Wednesday, August 7, 2019

8/2019 UPDATED - The Picture Book Mechanic Critique & Mentoring Service Pricing

*UPDATED* 2019 - Critique Offerings from 

THE PICTURE BOOK MECHANIC



*PROFESSIONAL CRITIQUES* 
available from a traditionally-published Picture Book Author 
in both fiction and non-fiction. 

Lynne Marie is the author of Hedgehog Goes to Kindergarten - illustrated by Anne Kennedy (Scholastic, 2011), Hedgehog's 100th Day of School – illustrated by Lorna Hussey (Scholastic, January 2017), The Star of the Christmas Play -- illustrated by Lorna Hussey (Beaming Books, 2018), Moldilocks and the 3 Scares -- illustrated by David Rodriguez Lorenzo (Sterling, 2019) and Let’s Eat: Mealtimes Around the World -- illustrated by Parwinder Singh (Beaming Books, 2019) as well as two pending books in the series and more, forthcoming.
She's a contributor to Family Fun's Games on the Go (Hyperion, 1998).
She's published magazine articles with Highlights for Children, Highlights High Five, 
Highlights Hello, Spider Magazine, Family Fun, 
Writer's Digest, Writer's Journal and more. 
She's been professional book reviewer for book review journals 
like Riverbank Review and KLIATT.
An extensive resume can be provided upon request.


Lynne Marie is a member of SCBWI Florida (and has been on SCBWI Florida Boot Camp, Workshop and Critique Faculty). She's the Spotlight Feature Columnist for Children's Book Insider, a 12 x 12 Critique Ninja (2018 and 2019), and a Rate Your Story Judge (2017, 2018 and 2019). She was a Cybils Elementary / Middle Grade Non-Fiction First Round Judge for 2018 and a Picture Book First Round Judge for 2017 and 2016.

When she's not travelling around the world for her job as a Travel Agent with Pixie Vacations, she lives on a lake in South Florida with her daughter, son, a Schipperke named Anakin and several resident water birds. You can learn more about her at www.LiterallyLynneMarie.com and www.thepicturebookmechanic.com


*.*.*.*.*.*.*

LATEST NEWS!
7/12/19 - Mentee offered contract with Paula Wiseman Books/Simon & Schuster on workshopped Manuscript. YAY! 
*.*.*PLEASE READ THIS POST IN ITS ENTIRETY*.*.*

Pricing is SUBJECT TO CHANGE, so take advantage by purchasing critique packages, which will price protect you. These can be purchased now and used now OR in the future (see expiration date).

Any unused critiques expire on December 15, 2019 (no exceptions) and will not carry into the new year. December critiques must be submitted on or before December 10, 2019.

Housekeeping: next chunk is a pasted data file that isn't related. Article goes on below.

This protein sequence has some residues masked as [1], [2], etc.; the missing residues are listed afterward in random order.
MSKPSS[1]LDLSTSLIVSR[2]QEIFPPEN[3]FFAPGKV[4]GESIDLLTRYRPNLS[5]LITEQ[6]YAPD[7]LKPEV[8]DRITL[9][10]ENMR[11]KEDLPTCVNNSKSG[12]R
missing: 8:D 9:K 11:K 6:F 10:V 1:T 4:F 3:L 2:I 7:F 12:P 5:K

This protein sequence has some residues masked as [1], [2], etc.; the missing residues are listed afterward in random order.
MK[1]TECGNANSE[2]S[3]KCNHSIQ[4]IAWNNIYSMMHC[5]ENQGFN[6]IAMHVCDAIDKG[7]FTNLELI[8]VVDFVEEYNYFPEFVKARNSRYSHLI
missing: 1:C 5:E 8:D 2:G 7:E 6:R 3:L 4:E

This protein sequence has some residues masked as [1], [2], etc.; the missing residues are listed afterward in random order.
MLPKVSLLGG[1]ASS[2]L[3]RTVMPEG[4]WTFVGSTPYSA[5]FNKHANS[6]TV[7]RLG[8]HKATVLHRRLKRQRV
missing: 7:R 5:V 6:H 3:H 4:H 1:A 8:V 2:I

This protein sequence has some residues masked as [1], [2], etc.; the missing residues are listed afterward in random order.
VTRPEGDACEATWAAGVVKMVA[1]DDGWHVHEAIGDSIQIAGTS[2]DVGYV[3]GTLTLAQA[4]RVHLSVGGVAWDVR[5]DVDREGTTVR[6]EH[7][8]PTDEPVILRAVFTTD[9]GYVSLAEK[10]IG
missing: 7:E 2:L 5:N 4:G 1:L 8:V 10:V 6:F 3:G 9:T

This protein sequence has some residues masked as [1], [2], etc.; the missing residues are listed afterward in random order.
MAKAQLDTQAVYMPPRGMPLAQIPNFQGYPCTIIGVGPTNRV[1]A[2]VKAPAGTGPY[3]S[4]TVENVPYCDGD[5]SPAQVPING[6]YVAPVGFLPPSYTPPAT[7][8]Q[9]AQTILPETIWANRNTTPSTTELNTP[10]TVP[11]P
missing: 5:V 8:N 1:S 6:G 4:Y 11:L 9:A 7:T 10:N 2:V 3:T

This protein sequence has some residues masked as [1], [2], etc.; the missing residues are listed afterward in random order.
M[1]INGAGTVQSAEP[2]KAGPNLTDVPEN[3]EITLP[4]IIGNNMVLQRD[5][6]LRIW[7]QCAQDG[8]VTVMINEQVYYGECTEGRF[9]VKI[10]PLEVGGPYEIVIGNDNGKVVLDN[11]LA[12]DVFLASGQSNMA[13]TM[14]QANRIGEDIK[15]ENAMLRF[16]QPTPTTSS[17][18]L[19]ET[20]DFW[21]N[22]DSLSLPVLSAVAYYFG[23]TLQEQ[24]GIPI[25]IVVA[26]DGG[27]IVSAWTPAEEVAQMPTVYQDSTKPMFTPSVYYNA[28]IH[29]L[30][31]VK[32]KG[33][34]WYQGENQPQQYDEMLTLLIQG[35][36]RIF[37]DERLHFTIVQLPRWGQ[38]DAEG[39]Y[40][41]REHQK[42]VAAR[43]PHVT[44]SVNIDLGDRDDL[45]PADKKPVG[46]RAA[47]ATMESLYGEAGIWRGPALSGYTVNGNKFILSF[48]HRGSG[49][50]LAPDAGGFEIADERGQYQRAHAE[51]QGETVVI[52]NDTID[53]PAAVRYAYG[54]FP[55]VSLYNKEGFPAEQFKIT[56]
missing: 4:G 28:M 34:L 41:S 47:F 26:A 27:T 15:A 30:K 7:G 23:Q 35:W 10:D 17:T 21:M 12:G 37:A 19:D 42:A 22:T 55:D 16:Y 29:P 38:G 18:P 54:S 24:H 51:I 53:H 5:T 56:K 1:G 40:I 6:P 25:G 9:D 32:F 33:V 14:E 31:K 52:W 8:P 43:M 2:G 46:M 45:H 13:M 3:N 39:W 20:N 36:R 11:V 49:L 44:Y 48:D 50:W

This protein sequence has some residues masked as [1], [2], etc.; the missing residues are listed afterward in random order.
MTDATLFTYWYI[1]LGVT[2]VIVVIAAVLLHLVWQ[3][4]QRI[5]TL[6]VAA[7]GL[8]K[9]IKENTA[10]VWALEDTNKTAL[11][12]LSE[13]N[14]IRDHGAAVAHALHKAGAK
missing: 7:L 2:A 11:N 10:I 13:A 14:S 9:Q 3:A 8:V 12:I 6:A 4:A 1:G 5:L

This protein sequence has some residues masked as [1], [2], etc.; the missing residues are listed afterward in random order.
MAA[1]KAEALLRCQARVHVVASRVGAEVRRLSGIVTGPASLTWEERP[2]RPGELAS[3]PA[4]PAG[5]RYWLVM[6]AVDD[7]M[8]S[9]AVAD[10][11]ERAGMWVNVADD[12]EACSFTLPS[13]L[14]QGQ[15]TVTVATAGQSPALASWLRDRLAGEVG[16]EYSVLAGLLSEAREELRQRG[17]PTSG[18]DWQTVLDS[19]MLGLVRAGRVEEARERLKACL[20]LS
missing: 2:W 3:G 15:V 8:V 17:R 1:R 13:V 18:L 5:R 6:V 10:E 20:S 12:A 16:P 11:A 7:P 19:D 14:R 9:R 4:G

Please note: NEW Critique PURCHASE Requests *MAY* be sent after December 15th, of course, but a quick turnaround is not guaranteed and need pre-approval as far as return dates prior to December 30, 2019.

TERMS: Payment must be received prior to services rendered, in the form of Venmo (@Lynne-Marie-1) Friends and Family Paypal OR Paypal with Fees (LiterallyLynneMarie@Gmail.com). Please note that this pricing is already heavily reduced, so I need to receive the correct payment quote, not a reduced payment with paypal fees taken out.

VENMO: www.venmo.com/Lynne-Marie-1
PAYPAL: paypal.me/LiterallyLynneMarie

PLEASE NOTE: If you send the wrong amount by sending Paypal Goods and Services without adding on the Extra Fees, you will need to send a 2nd amount to correct the amount. So please be careful when sending. Either FRIENDS AND FAMILY or PAYPAL FOR GOODS AND SERVICES PLUS FEES (which I believe are around .30 plus 2.9% per transaction) or VENMO (a Paypal App) will be accepted. 

(SALE) FICTION PICTURE BOOK MANUSCRIPT CRITIQUE
COST: $35.00 per picture book (Full Manuscript up to 650 Words) - See below for *over-the-limit* fees. This does not include pitch unless you pay for one...

NOTE: You can buy more than one of these and get a discount if you PRE-PAY at the time of your first order. For example, $162.50 will get you five (5) Picture Book Critiques on account.

PLEASE BE AWARE OF OVER THE LIMIT FEES -- See "Word Count." Manuscripts up to 650 Words. Send in an additional payment if your manuscript goes over the limit. There is a $5 surcharge for each 150 words.

(SALE) NON-FICTION PICTURE BOOK MANUSCRIPT CRITIQUE
COST: $37.50 per picture book (Full Manuscript up to 650 Words) - See below for *over-the-limit* fees. This does not include pitch unless you pay for one...

NOTE: You can buy more than one of these and get a discount if you PRE-PAY at the time of your first order. For example, $175.00 will get you five (5) Non-Fiction Picture Book Critiques on account.

PLEASE BE AWARE OF OVER THE LIMIT FEES -- See "Word Count." Manuscripts up to 650 Words. Send in an additional payment if your manuscript goes over the limit. There is a $5 surcharge for each 150 words.

(SALE) PICTURE BOOK MANUSCRIPT CRITIQUE with 10 MIN PHONE CONSULT
COST: $40.00 per picture book

NOTE: You can buy more than one of these and get a discount if you PRE-PAY at the time of your first order. For example, $190 will get you FIVE (5) Picture Book Critiques with 10 Min Phone Consultations, PLUS a BONUS extra 10 Minutes of Phone Consultation. Additional time can be added for $5 each additional 10 Mins.

PLEASE BE AWARE OF OVER THE LIMIT FEES -- See "Word Count." Manuscripts up to 650 Words. Send in an additional payment if your manuscript goes over the limit. There is a $5 surcharge for each 150 words.

(SALE) PICTURE BOOK MANUSCRIPT CRITIQUE / 20 MIN. CONSULTATION
COST: $50.00 per picture book

NOTE: You can buy more than one of these and get a discount if you PRE-PAY at the time of your first order. For example, $235 will get you FIVE (5) Picture Book Critique / Consultations with 20 Min Phone Consultations on account, PLUS a BONUS extra 20 Minutes of Phone Consultation. Additional time can be added for $5 each additional 10 Mins.

PLEASE BE AWARE OF OVER THE LIMIT FEES -- See "Word Count." Manuscripts up to 650 Words. Send in an additional payment if your manuscript goes over the limit. There is a $5 surcharge for each 150 words.

CRITIQUE & FOLLOW-UP PACKAGE & ADD-ON FOLLOW-UP CRITIQUES: